Plants vary in their reaction to salt stress, from ‘sensitive’ to ‘tolerant’, and the degree of reaction is less in clay soils than in sandy soils. For this reason, soils affected by salt should also have a saturation conductivity test (ECse). However, these results should not be compared with EC1:5 figures.

Salinity problems can be caused by too much fertiliser, salty irrigation water or saline ground water. Salts can be leached out with rainfall or low salinity irrigation water without affecting soil pH. Because of its high rainfall, the North Coast generally does not have a great problem with soil salinity except in some low, poorly draining soils close to tidal rivers.

Trace elements

Preferred level: varies according to crop

The extraction procedures for trace elements can vary between laboratories, resulting in different figures. A general guideline for the preferred level of trace elements in the soil is given in Table 2:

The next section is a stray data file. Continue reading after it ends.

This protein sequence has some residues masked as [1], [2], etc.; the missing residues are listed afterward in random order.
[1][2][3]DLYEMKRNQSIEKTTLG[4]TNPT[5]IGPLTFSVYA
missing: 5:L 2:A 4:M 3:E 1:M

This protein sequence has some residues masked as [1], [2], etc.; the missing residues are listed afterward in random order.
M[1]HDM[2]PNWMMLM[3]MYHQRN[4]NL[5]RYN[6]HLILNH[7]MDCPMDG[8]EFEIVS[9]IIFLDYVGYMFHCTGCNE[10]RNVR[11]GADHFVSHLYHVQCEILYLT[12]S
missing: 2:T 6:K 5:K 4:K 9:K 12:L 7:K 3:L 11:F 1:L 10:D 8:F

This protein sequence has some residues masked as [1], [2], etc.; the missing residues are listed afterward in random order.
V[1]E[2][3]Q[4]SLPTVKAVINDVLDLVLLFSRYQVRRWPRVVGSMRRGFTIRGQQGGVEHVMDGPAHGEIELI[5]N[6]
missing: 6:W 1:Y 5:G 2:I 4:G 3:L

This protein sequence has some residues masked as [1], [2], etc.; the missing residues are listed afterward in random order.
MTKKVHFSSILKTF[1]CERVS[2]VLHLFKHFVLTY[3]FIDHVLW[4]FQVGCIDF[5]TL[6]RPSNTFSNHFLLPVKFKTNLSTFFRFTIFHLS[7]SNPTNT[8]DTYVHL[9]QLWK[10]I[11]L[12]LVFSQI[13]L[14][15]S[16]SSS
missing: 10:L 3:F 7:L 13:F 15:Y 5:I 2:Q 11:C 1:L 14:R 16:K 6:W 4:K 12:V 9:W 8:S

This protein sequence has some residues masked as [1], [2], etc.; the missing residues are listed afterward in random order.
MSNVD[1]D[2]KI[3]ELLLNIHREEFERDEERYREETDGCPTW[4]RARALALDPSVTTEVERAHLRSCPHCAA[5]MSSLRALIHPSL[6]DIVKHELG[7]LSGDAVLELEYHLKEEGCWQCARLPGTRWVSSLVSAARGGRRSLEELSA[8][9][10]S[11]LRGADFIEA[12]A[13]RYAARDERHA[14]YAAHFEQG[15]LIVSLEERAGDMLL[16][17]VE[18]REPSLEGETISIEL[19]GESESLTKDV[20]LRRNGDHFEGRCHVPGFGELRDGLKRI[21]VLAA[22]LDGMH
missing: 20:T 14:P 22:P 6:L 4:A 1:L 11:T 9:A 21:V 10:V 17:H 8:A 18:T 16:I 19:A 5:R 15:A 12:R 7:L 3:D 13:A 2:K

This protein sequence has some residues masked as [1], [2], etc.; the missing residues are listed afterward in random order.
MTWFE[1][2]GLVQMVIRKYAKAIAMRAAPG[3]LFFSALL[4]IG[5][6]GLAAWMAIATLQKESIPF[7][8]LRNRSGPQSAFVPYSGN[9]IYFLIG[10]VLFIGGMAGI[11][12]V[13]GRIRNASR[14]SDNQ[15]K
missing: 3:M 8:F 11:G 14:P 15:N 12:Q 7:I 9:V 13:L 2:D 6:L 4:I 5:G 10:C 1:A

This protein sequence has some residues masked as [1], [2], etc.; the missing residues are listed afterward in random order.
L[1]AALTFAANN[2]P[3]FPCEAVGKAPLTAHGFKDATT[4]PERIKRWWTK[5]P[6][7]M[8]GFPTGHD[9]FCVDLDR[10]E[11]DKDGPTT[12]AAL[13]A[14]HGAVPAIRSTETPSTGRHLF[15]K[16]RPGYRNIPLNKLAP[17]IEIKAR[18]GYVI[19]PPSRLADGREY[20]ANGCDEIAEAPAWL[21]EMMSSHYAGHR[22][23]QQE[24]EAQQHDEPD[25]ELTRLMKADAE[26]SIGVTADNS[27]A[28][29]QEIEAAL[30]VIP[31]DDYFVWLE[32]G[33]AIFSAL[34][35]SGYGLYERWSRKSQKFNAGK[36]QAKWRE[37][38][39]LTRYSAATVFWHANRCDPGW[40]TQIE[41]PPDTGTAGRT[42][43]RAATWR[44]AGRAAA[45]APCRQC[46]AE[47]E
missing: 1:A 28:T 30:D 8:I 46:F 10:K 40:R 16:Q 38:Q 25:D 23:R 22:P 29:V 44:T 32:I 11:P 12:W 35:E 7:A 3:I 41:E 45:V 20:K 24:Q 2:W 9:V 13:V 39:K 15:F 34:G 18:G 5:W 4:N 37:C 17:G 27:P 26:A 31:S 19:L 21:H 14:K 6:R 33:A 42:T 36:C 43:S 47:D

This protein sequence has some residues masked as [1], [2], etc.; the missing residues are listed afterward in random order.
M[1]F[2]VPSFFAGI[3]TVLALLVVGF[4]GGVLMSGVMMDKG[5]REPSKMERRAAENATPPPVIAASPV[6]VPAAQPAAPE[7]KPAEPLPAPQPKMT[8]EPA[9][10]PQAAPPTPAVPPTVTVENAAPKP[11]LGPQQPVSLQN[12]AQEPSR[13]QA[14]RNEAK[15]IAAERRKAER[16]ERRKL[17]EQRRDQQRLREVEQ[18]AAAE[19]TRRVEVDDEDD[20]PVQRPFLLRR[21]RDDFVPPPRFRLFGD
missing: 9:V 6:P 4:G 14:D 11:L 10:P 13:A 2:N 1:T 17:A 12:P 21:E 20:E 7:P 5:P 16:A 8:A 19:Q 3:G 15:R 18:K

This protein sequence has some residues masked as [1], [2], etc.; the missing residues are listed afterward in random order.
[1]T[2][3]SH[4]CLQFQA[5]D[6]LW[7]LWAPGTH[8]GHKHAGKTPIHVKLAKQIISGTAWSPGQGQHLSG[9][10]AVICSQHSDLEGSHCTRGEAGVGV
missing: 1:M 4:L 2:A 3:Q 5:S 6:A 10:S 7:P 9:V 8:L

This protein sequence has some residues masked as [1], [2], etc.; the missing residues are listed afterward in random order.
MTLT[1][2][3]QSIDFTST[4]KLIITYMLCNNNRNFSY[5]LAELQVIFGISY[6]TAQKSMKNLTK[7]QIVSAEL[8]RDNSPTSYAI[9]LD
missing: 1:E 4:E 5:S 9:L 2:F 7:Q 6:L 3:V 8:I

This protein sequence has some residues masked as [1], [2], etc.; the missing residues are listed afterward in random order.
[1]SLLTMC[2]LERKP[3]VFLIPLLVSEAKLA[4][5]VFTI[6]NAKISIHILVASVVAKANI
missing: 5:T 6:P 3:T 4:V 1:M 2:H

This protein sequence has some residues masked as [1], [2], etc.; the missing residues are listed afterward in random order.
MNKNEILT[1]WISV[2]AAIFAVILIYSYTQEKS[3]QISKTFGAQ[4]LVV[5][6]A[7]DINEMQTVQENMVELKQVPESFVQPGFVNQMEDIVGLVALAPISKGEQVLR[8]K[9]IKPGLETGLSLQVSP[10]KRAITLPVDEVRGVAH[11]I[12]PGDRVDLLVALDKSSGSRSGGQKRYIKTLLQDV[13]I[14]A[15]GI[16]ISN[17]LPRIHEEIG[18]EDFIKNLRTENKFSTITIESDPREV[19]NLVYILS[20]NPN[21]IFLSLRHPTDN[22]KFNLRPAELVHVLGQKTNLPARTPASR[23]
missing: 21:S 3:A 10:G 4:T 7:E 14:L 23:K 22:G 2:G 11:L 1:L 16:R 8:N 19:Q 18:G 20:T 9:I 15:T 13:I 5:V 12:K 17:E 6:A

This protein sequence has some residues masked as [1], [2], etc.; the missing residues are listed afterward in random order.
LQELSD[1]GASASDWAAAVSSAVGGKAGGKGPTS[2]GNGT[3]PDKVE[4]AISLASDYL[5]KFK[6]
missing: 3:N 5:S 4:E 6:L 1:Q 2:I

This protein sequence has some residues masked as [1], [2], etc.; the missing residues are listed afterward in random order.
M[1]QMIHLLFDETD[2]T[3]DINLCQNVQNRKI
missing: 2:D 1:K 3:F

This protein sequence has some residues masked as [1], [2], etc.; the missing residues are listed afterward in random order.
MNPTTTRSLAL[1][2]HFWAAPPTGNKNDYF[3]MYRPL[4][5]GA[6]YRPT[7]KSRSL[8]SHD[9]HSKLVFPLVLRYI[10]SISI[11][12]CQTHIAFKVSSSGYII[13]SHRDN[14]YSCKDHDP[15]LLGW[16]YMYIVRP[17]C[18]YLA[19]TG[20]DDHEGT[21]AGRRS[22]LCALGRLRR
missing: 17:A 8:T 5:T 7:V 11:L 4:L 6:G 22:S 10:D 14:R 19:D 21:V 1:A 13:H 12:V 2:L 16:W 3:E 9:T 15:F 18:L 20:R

Table 2. Preferred level of trace elements in soil
Trace element Preferred level in soil (mg/kg)
Arsenic <20
Boron 0.5–4
Cadmium <1
Copper 2–50
Lead <35
Molybdenum 2
Mercury <1
Nickel 1–20
Silicon >10
Sulfur 10–20
Zinc 1–200

Soil test results that fall outside these ranges deserve a closer look.Iron, manganese and zinc are all readily available in the North Coast’s acid soils. Zinc is fixed by iron on red basaltic soils, and since boron leaches easily, deficiencies are quite common on the North Coast, particularly in horticultural crops.

Molybdenum is less available in acid soils on the North Coast, so it needs to be added to the soil, particularly for pastures and vegetable crops.

If you suspect your soil has a trace element deficiency, have a plant tissue test done.

Organic carbon

Preferred level: above 2%

Organic carbon is a measure of the organic matter in the soil. It includes undecomposed plant litter, soil organisms and humus. Soil organic carbon stores important nutrients, stabilises soil structure and feeds soil microbes. If soil organic carbon is declining over time, then consider practices such as green manure crops, minimum tillage, mulching or strategic grazing.

Read: You Want To Start An Agricultural Export Business? This Is What You Should Know!

Other soil properties